POLS 015B Lecture Notes - Lecture 7: Dred Scott, Commerce Clause, Missouri Compromise

128 views2 pages
18 Sep 2017
POLS 15B Lecture 7 Chapter 3 Discussion
I. Federation
a. federation: hybrid between unitary and confederal
i. dual sovereignty
b. pros
i. not too powerful
ii. moderate power
iii. strengthens government
II. Expressed Powers
a. Also known as:
i. Enumerated powers
ii. Delegated powers
b. Grants of power
c. Supremacy Law
i. Constitution is supreme law of the land
1. Cannot ignore!
d. 10th amendment
i. Powers not given to national government are granted to states
III. Federalism
a. federalism: system of dual sovereignty
b. confederation: power flows from bottom up (states have power)
c. Government can pass laws if necessary and proper
IV. Undefined Era (1787-1865)
a. People not sure how far national government can go
b. McCulloch v. Maryland (1820)
i. Nothing in Constitution states that the U.S. can make national bank
ii. Maryland had already passed law saying that any banks not chartered by
the state needs to be taxes on all transactions
1. McCulloch refused to pay this tax
iii. Ruling in favor for national bank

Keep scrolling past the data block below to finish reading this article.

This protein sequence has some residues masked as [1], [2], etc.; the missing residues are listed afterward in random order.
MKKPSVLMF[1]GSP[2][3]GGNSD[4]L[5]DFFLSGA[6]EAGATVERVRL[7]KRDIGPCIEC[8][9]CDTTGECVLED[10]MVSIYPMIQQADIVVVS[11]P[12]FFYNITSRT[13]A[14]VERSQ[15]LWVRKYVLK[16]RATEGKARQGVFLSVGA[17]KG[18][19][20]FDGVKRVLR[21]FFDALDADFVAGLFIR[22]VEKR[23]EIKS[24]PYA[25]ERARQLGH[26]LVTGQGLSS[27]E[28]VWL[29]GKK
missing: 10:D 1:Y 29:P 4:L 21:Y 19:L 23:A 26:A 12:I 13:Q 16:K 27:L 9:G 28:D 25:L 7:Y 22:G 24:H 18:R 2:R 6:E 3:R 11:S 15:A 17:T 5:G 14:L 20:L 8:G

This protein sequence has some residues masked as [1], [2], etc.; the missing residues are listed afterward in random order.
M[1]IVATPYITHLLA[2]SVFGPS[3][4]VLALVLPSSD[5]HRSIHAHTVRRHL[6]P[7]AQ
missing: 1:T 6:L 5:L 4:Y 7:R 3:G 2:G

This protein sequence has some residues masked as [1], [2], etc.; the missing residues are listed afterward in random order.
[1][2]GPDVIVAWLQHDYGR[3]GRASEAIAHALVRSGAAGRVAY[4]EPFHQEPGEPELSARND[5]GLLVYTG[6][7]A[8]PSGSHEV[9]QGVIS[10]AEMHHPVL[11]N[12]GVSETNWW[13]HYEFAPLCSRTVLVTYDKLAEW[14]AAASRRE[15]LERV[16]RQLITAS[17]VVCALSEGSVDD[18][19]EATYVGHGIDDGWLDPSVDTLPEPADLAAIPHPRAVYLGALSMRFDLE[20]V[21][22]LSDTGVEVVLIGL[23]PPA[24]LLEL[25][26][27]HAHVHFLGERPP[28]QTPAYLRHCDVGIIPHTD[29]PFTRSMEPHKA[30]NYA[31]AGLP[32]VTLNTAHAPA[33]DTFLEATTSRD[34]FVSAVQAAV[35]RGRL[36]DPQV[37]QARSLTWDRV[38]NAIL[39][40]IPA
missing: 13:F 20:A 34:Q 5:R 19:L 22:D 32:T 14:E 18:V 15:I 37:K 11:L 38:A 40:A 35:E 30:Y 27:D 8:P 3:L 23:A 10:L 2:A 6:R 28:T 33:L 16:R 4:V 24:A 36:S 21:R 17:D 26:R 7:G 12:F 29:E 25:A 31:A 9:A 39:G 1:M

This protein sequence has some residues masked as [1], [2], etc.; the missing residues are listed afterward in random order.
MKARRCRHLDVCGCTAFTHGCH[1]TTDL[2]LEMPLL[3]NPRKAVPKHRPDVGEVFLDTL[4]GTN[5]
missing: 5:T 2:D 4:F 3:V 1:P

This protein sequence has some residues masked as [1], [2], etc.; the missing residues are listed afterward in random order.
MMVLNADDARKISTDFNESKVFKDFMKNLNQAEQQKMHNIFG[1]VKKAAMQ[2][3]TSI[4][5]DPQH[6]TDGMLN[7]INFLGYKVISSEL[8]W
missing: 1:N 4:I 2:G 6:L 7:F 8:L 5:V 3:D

1. “spheres of influences”
iv. Expansion of power
c. Gibbons v. Ogden (1824)
i. Commerce Clause
ii. Ogden went to New York to negotiate right to operate steam ships in that
iii. Gibbons wants to do the same, but between New Jersey and New York
1. Ogden didn’t want Gibbons to operate in New York
iv. However, only the government is allowed to manage commerce
1. New York not allowed to sign off rights to an individual
v. There were arguments over the definition of “commerce
vi. Expansion of power
find more resources at oneclass.com
find more resources at oneclass.com
Unlock document

This preview shows half of the first page of the document.
Unlock all 2 pages and 3 million more documents.

Already have an account? Log in

Get OneClass Notes+

Unlimited access to class notes and textbook notes.

YearlyBest Value
75% OFF
$8 USD/m
$30 USD/m
You will be charged $96 USD upfront and auto renewed at the end of each cycle. You may cancel anytime under Payment Settings. For more information, see our Terms and Privacy.
Payments are encrypted using 256-bit SSL. Powered by Stripe.